The COVID-19 testing delays in Sweden as a prime example of queueing theory

One branch of statistics is Queueing Theory. It is an attempt to predict the behaviour of a system as a function of the inflow and the outflow. As examples you typically have either bank tellers or buffered network routers, but now we have an excellent example in front of us in the Swedish news.

One tool in the fight against the COVID-19 pandemic is testing. By tracking who is infected we can better prevent it from spreading to others, but for that to work, we need the test done and the test result returned before the person has already spread the virus.

In Sweden we expanded the testing capactity slowly but steadily during May and June and all through this process the waiting time, if you were allowed to get a test, was short. As vacations ended and autumn colds came, that changed.

Now people may have to wait for 4 days to get a test done and for another 4 days before the result is returned, despite labs working more efficiently and faster than ever before and returning 50% more test results than a couple of weeks ago.

This is a very typical result in Queueing Theory. As you reach capacity, and throughput increases, you also increase latency. The waiting times get longer. An important formula is ρ(1-ρ)n, where ρ is the load factor, but the exact math is not as important as the results.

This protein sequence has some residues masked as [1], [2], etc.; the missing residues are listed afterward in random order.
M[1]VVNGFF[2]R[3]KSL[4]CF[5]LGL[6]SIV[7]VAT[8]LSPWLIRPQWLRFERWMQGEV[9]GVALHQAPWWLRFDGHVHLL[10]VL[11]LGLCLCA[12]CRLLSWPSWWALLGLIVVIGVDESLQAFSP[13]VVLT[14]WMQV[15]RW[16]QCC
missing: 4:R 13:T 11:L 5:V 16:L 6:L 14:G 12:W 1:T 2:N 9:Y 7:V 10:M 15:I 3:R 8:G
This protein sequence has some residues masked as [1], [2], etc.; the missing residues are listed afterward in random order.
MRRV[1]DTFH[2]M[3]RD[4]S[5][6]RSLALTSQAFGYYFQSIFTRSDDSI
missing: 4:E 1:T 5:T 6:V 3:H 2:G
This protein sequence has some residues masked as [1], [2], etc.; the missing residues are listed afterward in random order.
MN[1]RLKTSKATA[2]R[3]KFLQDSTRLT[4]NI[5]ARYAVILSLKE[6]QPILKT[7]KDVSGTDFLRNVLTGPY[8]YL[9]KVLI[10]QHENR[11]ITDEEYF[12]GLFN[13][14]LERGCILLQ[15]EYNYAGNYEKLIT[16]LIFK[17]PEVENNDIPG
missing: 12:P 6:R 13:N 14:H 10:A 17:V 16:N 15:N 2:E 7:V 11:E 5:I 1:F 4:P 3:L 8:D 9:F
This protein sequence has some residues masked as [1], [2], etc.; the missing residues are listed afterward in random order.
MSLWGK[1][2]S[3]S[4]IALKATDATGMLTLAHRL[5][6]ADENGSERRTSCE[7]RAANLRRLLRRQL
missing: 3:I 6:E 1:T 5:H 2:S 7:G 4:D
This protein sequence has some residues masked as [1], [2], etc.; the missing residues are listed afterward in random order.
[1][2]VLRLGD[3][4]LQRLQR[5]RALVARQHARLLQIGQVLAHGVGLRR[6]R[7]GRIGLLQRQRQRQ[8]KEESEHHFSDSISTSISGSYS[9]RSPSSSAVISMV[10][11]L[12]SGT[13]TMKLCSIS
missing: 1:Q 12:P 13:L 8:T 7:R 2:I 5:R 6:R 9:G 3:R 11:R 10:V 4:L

Using models, since reality is messy, we find that as the load on the labs increase from 50% to 80%, an increase by 60%, the median waiting time increases from 1 cycle to 3 cycles. An increase by 200%.

We get even more extreme numbers if we increase the load from 50% to 90%. An increase by 80%. Now the models tell us that the median waiting time is 6 cycles, an increase by 500%.

I’m sure you can see where this lands. As the system gets closer and closer to absolute maximum capacity, the waiting time increases expontentially (literally, not just as a word for ”a lot”).

This is in models though. In theory you could have a conveyer belt where everything moves smoothly from start to end, but that is not what the models assume. They assume a certain unevenness, which will create queues at some times and have lower inflow at times.

This connection between latency and free capacity is also why spare capacity is important if you want to always be able to give a timely service. Spare capacity that so easily looks like wasted resources and will frustrate any manager responsible for running a tight ship.

The solution for Sweden is not magic. Expand capacity or reduce inflow. Maybe both.